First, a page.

It is true, Egypt presents a particular difficult challenge. One the one hand, the first democratically elected president of Egypt, Mohamed Morsi, was hardly a dedicated democrat. On the other hand, his ouster through a military coup d'etat does not bode well for the chances of this crucial Middle Eastern country to become a fully democratic state any time soon. And I fully admit that I have trouble in picking sides in this particular situation – and picking sides, after all, is what a pundit is usually being paid for.
It is therefore hardly surprising that the Obama-administration and its European allies find it equally difficult to square this particular circle. I've been to Egypt recently, to Cairo, to be more precise, and it is gut-wrenching to watch the reports of Egyptians killing and torturing each other.
The way in which the Obama-administration is handling the situation in Egypt, however, is bizarre, to say the least. Following the coup on July 3rd the administration was quick to urge Egyptians to unite and form a government of national unity, yet it could not bring itself to condemn the coup. In fact, it could not even bring itself to call it a coup. Anyone who has been reading the State Department press briefings over the past couple of weeks could feel the frustration journalists had when trying to understand the administration's position, if it actually had a position. Since the administration is not calling a coup and insisting its not not calling it a coup either, one wonders how the administration is referring to the events of July 3rd.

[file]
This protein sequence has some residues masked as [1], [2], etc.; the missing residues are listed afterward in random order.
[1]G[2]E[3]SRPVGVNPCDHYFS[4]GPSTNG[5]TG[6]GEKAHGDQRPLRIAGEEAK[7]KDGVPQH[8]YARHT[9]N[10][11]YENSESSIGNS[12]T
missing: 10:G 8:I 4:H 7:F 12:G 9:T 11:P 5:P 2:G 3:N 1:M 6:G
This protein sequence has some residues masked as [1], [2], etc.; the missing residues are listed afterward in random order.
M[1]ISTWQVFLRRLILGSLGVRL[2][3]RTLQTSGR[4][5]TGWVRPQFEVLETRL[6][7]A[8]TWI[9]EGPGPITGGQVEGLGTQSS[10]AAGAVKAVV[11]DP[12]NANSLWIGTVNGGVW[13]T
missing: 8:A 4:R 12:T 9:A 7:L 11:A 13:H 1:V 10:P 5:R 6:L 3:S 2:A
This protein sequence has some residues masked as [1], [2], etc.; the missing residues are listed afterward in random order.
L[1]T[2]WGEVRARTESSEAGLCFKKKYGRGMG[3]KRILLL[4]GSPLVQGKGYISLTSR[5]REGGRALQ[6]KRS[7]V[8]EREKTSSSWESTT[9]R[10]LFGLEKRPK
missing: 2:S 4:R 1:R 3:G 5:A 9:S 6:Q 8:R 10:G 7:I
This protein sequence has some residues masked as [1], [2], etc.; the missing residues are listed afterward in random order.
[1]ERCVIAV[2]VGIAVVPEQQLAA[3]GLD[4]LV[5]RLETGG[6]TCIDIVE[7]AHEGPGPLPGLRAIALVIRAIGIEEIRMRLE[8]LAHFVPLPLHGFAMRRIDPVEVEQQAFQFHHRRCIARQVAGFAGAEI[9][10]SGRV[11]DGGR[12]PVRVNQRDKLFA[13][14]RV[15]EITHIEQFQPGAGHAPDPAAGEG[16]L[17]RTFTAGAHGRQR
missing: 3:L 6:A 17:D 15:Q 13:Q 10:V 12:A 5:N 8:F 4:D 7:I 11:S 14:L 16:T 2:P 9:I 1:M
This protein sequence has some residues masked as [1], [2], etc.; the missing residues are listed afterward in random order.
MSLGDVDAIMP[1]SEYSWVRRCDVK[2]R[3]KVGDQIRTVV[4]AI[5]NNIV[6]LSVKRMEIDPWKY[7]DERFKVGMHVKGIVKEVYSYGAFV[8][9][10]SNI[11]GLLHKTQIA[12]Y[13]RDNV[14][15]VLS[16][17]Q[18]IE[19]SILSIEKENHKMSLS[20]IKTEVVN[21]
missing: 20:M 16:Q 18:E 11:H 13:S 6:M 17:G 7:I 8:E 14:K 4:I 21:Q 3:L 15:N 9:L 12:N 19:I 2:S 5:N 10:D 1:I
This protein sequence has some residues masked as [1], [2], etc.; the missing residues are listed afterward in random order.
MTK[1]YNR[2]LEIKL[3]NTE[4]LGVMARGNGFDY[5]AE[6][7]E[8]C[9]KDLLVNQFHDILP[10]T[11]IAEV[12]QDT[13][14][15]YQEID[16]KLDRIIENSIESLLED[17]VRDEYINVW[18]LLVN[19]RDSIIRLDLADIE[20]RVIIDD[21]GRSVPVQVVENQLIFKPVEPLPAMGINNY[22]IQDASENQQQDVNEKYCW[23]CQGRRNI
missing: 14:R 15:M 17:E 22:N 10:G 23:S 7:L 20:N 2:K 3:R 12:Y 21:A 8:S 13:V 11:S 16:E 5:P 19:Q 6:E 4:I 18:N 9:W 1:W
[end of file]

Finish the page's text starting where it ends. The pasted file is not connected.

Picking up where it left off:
The administration, of course, does not want to call the coup a coup because it would than be legally bound to cease granting assistance to Egypt, which after all is its major leverage on the government. The administration, however, is rapidly reaching a point where it has to ask itself what it wants to preserve: the tenuous progress toward democracy or its leverage. It seems to me that at this point in time, it is largely trying to preserve its leverage as an end in itself. Obama and his State Department seem to believe that its influence over the military is the best guarantee that the military is living up to its promise to quickly realise democratic elections. But Robert Springbord is quite right to caution against any expectation that the military, of all actors, will be the watchdog for the country's transition to democracy.